Chief Justice Wallace Jefferson (R)

In stark contrast to the nation's swing to the left, Texas voters have elected to keep the state's Supreme Court conservative, voting back in three incumbent Republicans.

Democratic critics of the Texas Supreme Court, such as defeated Supreme Court hopeful Sam Houston – a trial lawyer, claim the court has been overly friendly to business and should be more balanced.

However, voters did not echo the plaintiff lawyer's sentiments, bestowing Chief Justice Wallace Jefferson with more than 4 million votes, or 53.07 percent. Democratic challenger Jim Jordan earned 43.82 percent, with around 3.3 million votes.

Even though he was reelected by winning the popular vote, Justice Jefferson has in public and on his re-election Web site said that he is a proponent of doing away with judicial elections.

"It is time to decide whether partisan election is the best means to ensure judicial competence," Jefferson says on his site.

"After this election … I will convene a summit of public citizens, officials, the media, lawyers, and will ask them to debate judicial selection. I will also ask them to consider how best to finance a judicial campaign. We will present our conclusions to the Legislature."

In Place 7 on the court, Dale Wainwright held onto his seat by receiving 3.9 million votes, or 51.08 percent, while Houston drummed up more than 3.5 million votes, or 45.89 percent.

"On Election Day, the people of Texas called for experience, integrity, efficiency, and fairness on the Texas Supreme Court. And I am honored to answer that call," Wainwright said on his re-election Web site.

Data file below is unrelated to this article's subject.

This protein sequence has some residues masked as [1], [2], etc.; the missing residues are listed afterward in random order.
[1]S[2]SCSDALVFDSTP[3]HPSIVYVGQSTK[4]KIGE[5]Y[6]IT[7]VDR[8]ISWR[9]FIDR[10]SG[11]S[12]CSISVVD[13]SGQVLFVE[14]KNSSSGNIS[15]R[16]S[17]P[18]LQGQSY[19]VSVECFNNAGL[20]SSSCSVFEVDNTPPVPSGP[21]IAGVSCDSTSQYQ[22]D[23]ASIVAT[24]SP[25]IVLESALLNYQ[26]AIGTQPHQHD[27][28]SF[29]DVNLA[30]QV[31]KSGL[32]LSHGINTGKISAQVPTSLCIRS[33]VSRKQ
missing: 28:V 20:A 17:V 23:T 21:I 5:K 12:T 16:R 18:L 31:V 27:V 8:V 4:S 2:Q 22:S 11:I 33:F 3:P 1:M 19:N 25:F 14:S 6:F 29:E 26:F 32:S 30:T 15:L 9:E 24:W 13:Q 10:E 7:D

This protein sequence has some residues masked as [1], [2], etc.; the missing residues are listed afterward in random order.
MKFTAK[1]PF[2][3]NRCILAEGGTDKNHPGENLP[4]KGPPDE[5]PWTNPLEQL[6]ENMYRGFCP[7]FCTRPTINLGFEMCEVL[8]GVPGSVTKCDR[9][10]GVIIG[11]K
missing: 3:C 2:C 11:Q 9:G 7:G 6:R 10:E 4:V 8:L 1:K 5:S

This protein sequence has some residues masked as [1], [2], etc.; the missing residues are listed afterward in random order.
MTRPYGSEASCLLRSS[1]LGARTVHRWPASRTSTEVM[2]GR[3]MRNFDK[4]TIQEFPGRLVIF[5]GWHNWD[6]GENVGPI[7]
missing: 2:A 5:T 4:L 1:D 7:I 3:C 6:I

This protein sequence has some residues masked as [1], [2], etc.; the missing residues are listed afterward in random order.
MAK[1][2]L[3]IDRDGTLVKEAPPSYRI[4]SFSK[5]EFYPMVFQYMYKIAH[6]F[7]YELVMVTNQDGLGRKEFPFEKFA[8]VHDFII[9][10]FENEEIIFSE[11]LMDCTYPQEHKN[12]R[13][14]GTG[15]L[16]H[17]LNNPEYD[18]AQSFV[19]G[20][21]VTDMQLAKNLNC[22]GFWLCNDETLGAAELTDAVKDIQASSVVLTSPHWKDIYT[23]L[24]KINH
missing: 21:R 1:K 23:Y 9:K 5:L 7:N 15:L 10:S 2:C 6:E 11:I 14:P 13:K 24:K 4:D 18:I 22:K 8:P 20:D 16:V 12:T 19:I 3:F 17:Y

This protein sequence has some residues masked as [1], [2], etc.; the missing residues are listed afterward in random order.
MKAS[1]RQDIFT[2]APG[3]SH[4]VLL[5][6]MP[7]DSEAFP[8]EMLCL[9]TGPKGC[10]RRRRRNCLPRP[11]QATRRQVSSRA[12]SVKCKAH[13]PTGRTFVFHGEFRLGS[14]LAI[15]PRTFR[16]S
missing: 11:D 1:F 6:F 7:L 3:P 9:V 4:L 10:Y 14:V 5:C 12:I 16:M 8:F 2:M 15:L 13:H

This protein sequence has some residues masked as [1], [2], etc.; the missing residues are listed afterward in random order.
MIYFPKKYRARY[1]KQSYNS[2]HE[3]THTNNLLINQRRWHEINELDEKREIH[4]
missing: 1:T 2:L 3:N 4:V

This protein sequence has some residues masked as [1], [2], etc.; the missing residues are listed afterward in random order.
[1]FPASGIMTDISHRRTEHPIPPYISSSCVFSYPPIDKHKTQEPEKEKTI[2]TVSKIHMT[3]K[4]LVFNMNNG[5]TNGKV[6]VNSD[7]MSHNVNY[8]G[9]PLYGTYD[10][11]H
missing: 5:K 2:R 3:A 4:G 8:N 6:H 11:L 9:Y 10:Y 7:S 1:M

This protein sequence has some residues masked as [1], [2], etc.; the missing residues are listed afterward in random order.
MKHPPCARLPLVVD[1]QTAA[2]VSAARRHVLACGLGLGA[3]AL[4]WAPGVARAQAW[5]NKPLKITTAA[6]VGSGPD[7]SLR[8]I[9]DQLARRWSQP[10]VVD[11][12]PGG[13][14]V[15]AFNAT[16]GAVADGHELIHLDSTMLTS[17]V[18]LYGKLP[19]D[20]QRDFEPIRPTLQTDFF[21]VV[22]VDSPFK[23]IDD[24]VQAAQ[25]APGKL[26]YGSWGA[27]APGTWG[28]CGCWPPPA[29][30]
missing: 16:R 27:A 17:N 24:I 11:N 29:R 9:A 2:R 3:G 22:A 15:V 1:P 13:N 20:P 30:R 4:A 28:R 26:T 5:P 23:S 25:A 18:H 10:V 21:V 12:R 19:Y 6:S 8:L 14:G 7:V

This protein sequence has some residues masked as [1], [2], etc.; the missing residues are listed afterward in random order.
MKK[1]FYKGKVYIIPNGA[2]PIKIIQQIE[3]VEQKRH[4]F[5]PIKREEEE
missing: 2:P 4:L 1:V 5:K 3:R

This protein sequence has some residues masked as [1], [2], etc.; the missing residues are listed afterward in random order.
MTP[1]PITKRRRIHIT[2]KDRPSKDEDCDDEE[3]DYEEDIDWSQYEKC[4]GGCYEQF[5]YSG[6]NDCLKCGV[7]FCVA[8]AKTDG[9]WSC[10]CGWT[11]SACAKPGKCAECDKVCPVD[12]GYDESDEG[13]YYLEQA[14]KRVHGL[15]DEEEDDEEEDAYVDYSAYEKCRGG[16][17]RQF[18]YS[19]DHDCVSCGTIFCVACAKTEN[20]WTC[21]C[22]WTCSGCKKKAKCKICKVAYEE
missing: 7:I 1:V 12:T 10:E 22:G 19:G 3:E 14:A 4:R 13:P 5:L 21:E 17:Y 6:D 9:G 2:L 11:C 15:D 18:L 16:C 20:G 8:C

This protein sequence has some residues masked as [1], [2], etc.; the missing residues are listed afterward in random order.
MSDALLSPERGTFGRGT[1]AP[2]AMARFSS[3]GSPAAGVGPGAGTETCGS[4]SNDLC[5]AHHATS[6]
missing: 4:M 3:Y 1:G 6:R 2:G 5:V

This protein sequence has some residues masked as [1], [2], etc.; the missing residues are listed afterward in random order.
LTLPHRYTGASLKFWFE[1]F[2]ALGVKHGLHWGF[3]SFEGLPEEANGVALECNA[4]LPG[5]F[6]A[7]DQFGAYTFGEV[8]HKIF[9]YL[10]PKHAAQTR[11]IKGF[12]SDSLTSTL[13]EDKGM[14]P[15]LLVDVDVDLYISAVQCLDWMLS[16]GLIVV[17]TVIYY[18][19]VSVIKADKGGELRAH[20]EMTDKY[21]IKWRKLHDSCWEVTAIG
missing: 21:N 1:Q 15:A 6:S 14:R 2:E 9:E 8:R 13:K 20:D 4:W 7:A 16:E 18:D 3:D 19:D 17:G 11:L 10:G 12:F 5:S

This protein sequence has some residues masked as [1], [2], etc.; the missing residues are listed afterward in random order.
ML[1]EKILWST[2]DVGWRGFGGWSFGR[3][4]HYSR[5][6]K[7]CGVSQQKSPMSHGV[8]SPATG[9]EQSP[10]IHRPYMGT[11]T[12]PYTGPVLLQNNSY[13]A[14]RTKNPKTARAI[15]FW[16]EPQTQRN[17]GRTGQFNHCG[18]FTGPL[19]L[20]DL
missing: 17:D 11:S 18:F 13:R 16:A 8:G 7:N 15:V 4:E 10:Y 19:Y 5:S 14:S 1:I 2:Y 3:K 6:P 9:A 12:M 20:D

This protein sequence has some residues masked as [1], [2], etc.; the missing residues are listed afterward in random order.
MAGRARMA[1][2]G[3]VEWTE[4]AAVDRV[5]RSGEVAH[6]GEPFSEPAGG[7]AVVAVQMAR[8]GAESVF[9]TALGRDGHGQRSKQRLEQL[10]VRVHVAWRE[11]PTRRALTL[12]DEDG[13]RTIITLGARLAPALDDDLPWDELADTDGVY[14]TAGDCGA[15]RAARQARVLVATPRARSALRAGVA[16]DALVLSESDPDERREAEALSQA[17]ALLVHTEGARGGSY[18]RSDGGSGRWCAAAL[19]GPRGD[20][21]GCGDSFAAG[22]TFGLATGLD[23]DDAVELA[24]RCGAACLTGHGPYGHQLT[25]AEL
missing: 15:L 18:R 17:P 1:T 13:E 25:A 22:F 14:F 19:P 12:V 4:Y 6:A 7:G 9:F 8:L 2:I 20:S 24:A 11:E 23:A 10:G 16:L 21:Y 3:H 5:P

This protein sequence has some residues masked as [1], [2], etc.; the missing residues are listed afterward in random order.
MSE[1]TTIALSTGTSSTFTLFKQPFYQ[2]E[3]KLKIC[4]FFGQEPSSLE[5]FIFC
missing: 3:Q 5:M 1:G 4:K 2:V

"We were victorious because we campaigned on a record of accomplishment, a positive vision, and passionate supporters who helped us share our message across the great state of Texas."

The Place 8 seat on the Texas Supreme Court will remain occupied by Phil Johnson, who received more than 4 million votes, or 52.29 percent. Linda Yanez received 3.4 million votes, or 44.66 percent.

"I am happy with the confidence Texans have shown in me, and my record," Johnson said from a victory party in Austin. "I am very honored to serve another term."


Justice Jefferson was the first African American Justice and Chief Justice on the Supreme Court of Texas. He was appointed to the Court in 2001, making him Governor Perry's first appointment to a statewide judicial office.

Justice Dale Wainwright was elected to the Supreme Court of Texas on Nov. 5, 2002, after serving as presiding judge of the 334th Civil District Court in Harris County.

He earned his law degree from the University of Chicago Law School, studied at the London School of Economics and earned his undergraduate degree from Howard University, summa cum laude, and serves on the Visiting Committees of the University of Chicago Law School and South Texas College of Law.

Justice Johnson was appointed to the Court on March 15, 2005, by Governor Rick Perry. He was serving as Chief Justice of the Seventh Court of Appeals in Amarillo at the time of his appointment.

In November, 2006 he was elected to fill the remaining two years of the Supreme Court term to which he was appointed. This will be his first full six year term.

In his campaign, Johnson said he will "strictly interpret and apply the law as written, regardless of personal views or the parties involved."

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